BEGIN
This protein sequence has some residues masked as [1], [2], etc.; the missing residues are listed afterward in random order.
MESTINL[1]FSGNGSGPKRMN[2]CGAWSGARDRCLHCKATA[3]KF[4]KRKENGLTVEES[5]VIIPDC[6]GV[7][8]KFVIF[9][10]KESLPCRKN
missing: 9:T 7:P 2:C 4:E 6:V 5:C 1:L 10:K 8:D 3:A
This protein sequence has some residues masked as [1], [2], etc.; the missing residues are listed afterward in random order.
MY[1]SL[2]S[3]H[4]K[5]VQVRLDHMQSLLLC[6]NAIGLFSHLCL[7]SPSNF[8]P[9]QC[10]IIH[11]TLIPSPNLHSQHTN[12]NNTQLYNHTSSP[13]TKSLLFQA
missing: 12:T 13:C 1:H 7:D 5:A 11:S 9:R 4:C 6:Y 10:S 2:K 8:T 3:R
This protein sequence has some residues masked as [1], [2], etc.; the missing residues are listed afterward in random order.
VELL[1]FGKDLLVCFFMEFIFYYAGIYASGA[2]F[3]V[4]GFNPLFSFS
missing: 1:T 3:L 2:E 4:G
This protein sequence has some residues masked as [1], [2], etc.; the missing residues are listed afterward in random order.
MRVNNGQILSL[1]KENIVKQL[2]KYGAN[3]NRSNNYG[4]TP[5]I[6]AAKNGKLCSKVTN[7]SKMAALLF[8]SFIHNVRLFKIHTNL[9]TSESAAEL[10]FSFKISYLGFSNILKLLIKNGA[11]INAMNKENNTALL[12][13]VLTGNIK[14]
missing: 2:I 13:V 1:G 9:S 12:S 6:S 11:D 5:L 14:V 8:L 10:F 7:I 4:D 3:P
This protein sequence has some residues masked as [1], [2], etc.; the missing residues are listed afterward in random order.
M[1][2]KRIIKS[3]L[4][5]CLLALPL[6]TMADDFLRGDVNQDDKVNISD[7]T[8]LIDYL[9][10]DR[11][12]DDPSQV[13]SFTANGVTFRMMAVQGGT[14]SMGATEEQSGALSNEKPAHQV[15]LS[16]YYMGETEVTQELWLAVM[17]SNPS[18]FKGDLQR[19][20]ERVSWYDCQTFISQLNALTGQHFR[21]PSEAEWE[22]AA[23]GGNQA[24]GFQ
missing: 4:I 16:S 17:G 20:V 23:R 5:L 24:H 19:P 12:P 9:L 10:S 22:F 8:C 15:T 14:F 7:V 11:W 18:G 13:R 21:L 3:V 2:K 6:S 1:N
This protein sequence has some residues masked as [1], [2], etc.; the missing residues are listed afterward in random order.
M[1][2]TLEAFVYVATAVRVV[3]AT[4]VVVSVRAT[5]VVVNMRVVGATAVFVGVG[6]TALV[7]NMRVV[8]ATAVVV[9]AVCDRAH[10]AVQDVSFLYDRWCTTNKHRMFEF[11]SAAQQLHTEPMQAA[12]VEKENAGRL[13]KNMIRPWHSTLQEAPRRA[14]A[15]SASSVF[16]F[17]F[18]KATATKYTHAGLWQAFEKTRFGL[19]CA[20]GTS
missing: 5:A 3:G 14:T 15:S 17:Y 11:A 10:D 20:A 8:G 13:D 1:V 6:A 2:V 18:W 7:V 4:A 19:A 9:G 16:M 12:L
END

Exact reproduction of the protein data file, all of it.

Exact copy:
This protein sequence has some residues masked as [1], [2], etc.; the missing residues are listed afterward in random order.
MESTINL[1]FSGNGSGPKRMN[2]CGAWSGARDRCLHCKATA[3]KF[4]KRKENGLTVEES[5]VIIPDC[6]GV[7][8]KFVIF[9][10]KESLPCRKN
missing: 9:T 7:P 2:C 4:E 6:V 5:C 1:L 10:K 8:D 3:A
This protein sequence has some residues masked as [1], [2], etc.; the missing residues are listed afterward in random order.
MY[1]SL[2]S[3]H[4]K[5]VQVRLDHMQSLLLC[6]NAIGLFSHLCL[7]SPSNF[8]P[9]QC[10]IIH[11]TLIPSPNLHSQHTN[12]NNTQLYNHTSSP[13]TKSLLFQA
missing: 12:T 13:C 1:H 7:D 5:A 11:S 9:R 4:C 6:Y 10:S 2:K 8:T 3:R
This protein sequence has some residues masked as [1], [2], etc.; the missing residues are listed afterward in random order.
VELL[1]FGKDLLVCFFMEFIFYYAGIYASGA[2]F[3]V[4]GFNPLFSFS
missing: 1:T 3:L 2:E 4:G
This protein sequence has some residues masked as [1], [2], etc.; the missing residues are listed afterward in random order.
MRVNNGQILSL[1]KENIVKQL[2]KYGAN[3]NRSNNYG[4]TP[5]I[6]AAKNGKLCSKVTN[7]SKMAALLF[8]SFIHNVRLFKIHTNL[9]TSESAAEL[10]FSFKISYLGFSNILKLLIKNGA[11]INAMNKENNTALL[12][13]VLTGNIK[14]
missing: 2:I 13:V 1:G 9:S 12:S 6:S 11:D 5:L 14:V 8:L 10:F 7:I 4:D 3:P
This protein sequence has some residues masked as [1], [2], etc.; the missing residues are listed afterward in random order.
M[1][2]KRIIKS[3]L[4][5]CLLALPL[6]TMADDFLRGDVNQDDKVNISD[7]T[8]LIDYL[9][10]DR[11][12]DDPSQV[13]SFTANGVTFRMMAVQGGT[14]SMGATEEQSGALSNEKPAHQV[15]LS[16]YYMGETEVTQELWLAVM[17]SNPS[18]FKGDLQR[19][20]ERVSWYDCQTFISQLNALTGQHFR[21]PSEAEWE[22]AA[23]GGNQA[24]GFQ
missing: 4:I 16:S 17:G 20:V 23:R 5:L 24:H 19:P 12:P 9:L 10:S 22:F 8:C 15:T 14:F 7:V 11:W 18:G 13:R 21:L 3:V 2:K 6:S 1:N
This protein sequence has some residues masked as [1], [2], etc.; the missing residues are listed afterward in random order.
M[1][2]TLEAFVYVATAVRVV[3]AT[4]VVVSVRAT[5]VVVNMRVVGATAVFVGVG[6]TALV[7]NMRVV[8]ATAVVV[9]AVCDRAH[10]AVQDVSFLYDRWCTTNKHRMFEF[11]SAAQQLHTEPMQAA[12]VEKENAGRL[13]KNMIRPWHSTLQEAPRRA[14]A[15]SASSVF[16]F[17]F[18]KATATKYTHAGLWQAFEKTRFGL[19]CA[20]GTS
missing: 5:A 3:G 14:T 15:S 17:Y 11:A 10:D 20:A 8:G 13:D 1:V 6:A 2:V 18:W 7:V 4:A 19:A 9:G 16:M 12:L